Americanah by Chimamanda Ngozi Adichie


Title: Americanah
Author: Chimamanda Ngozi Adichie
Publisher: Fourth Estate
Release Date: 2013
Rating: 4/5

“Why did people ask “What is it about?” as if a novel had to be about only one thing.”

I don’t read a lot of love stories and the quotes on the book cover made me squint my eyes suspiciously. But I plunged in anyway and am I glad I did! Yes, this is a story about love. The main characters are two Nigerian teenagers; Ifemelu and Obinze. Ifemelu is a strong-willed and smart girl from a poor family, Obinze an intelligent boy raised by a single mother and obsessed with a romanticized notion of America. But it is also, and maybe to a larger extend, a tale about race (and hair). Like most Nigerian teenagers, they dream of getting a Western visa. So when Ifemelu is given the chance to pursue an education in Philadelphia, she takes it. The America she meets is, however, nothing like the America Obinze has been raving about and it leaves her lonely and depressed. She finds herself unable to get any type of work because of her accent and in class everyone assumes she understands the plight of the African-American, simply because she’s black. Before leaving Nigeria, Ifemely wasn’t conscious of her skincolor or race, in America she’s constantly reminded of it, even though “you’re supposed to pretend that you don’t notice certain things.”

The descriptions of class-structures and attitudes to race, as witnessed by woman who’s simultaneously an outsider and an insider, are skillfully crafted and nuanced. Ifemelu’s experience with the liberal elite, Asian hair-dressers who “don’t do curly”, American Blacks, other Non-American Blacks, rich white boyfriends and white employers is expertly rendered, enthralling and deeply frustrating. After a period of depression, Ifemely gets back on her feet i a big way, starts a hugely successful blog about race called “Raceteenth or Various Observations About American Blacks (Those Formerly Known as Negroes) by a Non-­American Black” where she comments on the different ethnicities’ attitudes toward each other. Adichie shows us race in a real and honest way and it is never boring or condescending, though often frustrating. There are several discussions about race and scattered throughout the book are excerpts from Ifemelu’s blog. While it isn’t just black and white, the entries are often reproachful and lecturing, reminding us of white privilege and how every other race/minority/ethnicity gets shit from whites. Like the rest of the book, these bits are extremely well-written but annoying at times and there too many of them. I much prefer Ifemelu’s life and interactions to her online persona’s musings over them. Similarly, I prefer Adichie’s indirect discussion and portrayal of race relations to Ifemelu’s.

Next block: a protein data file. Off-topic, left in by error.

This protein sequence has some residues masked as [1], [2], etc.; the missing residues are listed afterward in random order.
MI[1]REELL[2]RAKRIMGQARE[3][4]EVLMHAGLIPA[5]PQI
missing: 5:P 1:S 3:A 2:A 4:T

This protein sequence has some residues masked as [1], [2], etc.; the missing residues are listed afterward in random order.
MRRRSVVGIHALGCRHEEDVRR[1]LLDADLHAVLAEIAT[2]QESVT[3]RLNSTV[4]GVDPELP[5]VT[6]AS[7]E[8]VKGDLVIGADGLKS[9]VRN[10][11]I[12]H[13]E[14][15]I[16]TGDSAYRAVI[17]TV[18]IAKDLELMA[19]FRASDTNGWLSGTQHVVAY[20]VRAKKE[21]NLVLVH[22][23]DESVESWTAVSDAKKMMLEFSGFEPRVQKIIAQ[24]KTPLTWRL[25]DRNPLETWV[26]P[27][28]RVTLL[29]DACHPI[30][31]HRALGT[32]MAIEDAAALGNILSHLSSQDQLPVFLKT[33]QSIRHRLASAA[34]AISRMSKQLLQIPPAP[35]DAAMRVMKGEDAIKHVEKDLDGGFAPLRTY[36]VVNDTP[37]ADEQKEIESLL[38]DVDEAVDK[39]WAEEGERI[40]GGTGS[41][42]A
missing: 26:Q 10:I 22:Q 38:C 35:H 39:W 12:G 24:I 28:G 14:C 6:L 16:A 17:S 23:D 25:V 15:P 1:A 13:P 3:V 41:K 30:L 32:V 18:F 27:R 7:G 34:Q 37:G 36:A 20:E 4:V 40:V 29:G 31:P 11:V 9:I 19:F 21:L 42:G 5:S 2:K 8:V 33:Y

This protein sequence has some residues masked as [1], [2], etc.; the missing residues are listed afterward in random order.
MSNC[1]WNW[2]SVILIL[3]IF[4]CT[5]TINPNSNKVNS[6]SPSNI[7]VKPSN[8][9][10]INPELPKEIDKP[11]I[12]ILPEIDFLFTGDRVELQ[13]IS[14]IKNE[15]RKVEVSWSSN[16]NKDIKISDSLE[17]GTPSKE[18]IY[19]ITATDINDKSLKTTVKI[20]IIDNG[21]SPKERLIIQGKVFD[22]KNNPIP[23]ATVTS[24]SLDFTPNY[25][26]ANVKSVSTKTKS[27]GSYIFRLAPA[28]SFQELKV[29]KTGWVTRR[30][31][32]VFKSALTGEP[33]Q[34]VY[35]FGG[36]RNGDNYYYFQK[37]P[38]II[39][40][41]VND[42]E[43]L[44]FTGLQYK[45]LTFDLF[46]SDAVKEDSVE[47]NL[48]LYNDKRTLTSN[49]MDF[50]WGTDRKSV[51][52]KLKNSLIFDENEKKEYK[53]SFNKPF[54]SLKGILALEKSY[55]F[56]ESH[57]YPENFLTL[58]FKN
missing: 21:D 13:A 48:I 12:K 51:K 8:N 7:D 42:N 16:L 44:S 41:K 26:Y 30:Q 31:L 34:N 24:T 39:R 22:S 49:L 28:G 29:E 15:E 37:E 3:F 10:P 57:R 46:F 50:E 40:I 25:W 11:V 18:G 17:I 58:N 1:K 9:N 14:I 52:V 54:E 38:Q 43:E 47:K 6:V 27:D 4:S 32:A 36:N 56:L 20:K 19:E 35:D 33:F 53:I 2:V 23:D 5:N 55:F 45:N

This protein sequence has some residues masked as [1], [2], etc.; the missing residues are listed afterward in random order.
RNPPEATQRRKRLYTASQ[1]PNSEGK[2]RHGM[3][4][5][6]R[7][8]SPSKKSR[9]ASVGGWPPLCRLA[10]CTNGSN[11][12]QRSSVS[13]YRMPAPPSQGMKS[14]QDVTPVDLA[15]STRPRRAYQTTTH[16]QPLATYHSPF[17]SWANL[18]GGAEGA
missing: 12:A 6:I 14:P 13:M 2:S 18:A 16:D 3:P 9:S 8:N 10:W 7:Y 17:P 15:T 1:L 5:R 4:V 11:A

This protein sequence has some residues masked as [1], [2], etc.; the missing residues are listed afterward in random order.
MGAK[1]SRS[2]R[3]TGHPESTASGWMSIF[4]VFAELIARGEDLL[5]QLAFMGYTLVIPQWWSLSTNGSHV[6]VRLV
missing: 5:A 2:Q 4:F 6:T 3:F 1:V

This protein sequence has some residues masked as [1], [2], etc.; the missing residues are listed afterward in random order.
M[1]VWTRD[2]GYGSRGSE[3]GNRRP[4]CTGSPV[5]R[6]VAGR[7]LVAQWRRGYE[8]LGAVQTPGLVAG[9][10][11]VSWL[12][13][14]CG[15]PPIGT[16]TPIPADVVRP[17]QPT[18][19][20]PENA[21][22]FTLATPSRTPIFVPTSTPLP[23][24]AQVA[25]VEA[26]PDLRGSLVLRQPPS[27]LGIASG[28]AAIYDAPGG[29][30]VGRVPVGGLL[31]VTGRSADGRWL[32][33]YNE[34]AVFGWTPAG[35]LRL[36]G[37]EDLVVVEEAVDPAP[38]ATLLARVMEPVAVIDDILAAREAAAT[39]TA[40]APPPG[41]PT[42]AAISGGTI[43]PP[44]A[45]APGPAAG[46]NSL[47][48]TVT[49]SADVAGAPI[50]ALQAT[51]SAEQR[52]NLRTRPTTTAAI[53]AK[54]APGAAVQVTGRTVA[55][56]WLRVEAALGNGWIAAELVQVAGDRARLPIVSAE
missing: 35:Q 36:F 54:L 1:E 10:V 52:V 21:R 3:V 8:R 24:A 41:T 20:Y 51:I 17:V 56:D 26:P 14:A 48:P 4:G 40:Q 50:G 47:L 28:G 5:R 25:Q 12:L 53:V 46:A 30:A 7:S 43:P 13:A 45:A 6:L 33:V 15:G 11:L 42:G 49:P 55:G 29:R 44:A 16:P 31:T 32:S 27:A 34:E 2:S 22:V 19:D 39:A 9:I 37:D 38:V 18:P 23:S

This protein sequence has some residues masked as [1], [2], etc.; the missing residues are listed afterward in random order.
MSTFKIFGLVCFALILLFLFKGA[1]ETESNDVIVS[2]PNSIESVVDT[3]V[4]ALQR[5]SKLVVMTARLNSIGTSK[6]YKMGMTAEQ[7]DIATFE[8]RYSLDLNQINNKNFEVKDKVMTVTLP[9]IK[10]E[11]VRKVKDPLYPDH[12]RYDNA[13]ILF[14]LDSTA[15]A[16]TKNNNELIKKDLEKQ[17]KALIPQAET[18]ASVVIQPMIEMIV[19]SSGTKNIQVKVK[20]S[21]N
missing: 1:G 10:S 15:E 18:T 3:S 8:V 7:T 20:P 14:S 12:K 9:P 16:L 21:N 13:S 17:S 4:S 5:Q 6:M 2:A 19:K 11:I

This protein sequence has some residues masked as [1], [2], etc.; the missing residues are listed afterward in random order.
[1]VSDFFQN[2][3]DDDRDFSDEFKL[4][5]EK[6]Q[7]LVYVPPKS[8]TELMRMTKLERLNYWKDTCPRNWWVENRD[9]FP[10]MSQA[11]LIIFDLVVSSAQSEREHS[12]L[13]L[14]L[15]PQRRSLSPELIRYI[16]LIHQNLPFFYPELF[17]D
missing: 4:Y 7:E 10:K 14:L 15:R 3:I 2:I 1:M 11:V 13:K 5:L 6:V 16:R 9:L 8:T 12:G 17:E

“Relaxing your hair is like being in prison. You’re caged in. Your hair rules you. You didn’t go running with Curt today because you don’t want to sweat out this straightness. You’re always battling to make your hair do what it wasn’t meant to do.”

Hair is a major theme Americanah, the author being a self-described “hair fundamentalist”. To most black women in the book, both American and Non-American, wearing their hair naturally is simply out of the question; some go for the straight and sleek “professional” look, others for braids, cornrows etc. Ifemelu must endure many comments from other black women after she decides to wear her hair big and natural, dropping all the chemicals and painful weaving. Hair-politics are apparently as complex as race itself. This was a bit of an eye-opener and fairly interesting, but hard to really comprehend, despite my frequent bad hair days.

Ifemelu ultimately opts to return to a very changed Nigeria after completing her post-grad studies in the States. Several years have passed. Back in Nigeria Obinze has become a wealthy property developer after a failed attempt at creating a life for himself in England. His American visa rejected, he travels to England on his mother’s visa and stays there illegally, struggling to get the elusive national security number, working under someone else’s name and paying a fortune to have a sham marriage arranged. Immigration is a political hot topic and for Obinze too, the West isn’t what he had hoped. At the same time he sees old Nigerian friends marrying British people and becoming rich. While the American dinner parties unfailingly ends in discussions on race, the British seem very concerned with being as politically correct as possible. The Nigerian host self-consciously serves dinner on plates bought in India with his British wife and Obinze wonders whether he has become someone “who believed that something was beautiful because it was handmade by poor people in a foreign country, or whether he had simply learned to pretend so”.